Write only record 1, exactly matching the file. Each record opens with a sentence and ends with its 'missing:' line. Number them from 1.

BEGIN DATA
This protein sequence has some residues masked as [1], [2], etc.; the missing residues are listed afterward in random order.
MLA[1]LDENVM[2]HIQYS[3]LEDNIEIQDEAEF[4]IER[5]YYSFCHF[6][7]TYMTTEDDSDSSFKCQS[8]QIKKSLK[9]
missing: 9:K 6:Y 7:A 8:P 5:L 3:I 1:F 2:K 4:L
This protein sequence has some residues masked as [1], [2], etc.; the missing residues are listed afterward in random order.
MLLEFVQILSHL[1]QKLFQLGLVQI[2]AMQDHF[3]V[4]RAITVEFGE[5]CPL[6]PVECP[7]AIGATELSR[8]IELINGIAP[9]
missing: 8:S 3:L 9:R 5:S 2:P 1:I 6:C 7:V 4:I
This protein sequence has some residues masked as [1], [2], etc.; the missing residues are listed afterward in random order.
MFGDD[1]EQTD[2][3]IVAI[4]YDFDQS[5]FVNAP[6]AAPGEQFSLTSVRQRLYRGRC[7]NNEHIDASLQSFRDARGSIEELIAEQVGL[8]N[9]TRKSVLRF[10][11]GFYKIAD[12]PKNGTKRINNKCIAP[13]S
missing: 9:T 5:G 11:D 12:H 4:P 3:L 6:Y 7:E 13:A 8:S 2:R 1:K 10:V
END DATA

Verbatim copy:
This protein sequence has some residues masked as [1], [2], etc.; the missing residues are listed afterward in random order.
MLA[1]LDENVM[2]HIQYS[3]LEDNIEIQDEAEF[4]IER[5]YYSFCHF[6][7]TYMTTEDDSDSSFKCQS[8]QIKKSLK[9]
missing: 9:K 6:Y 7:A 8:P 5:L 3:I 1:F 2:K 4:L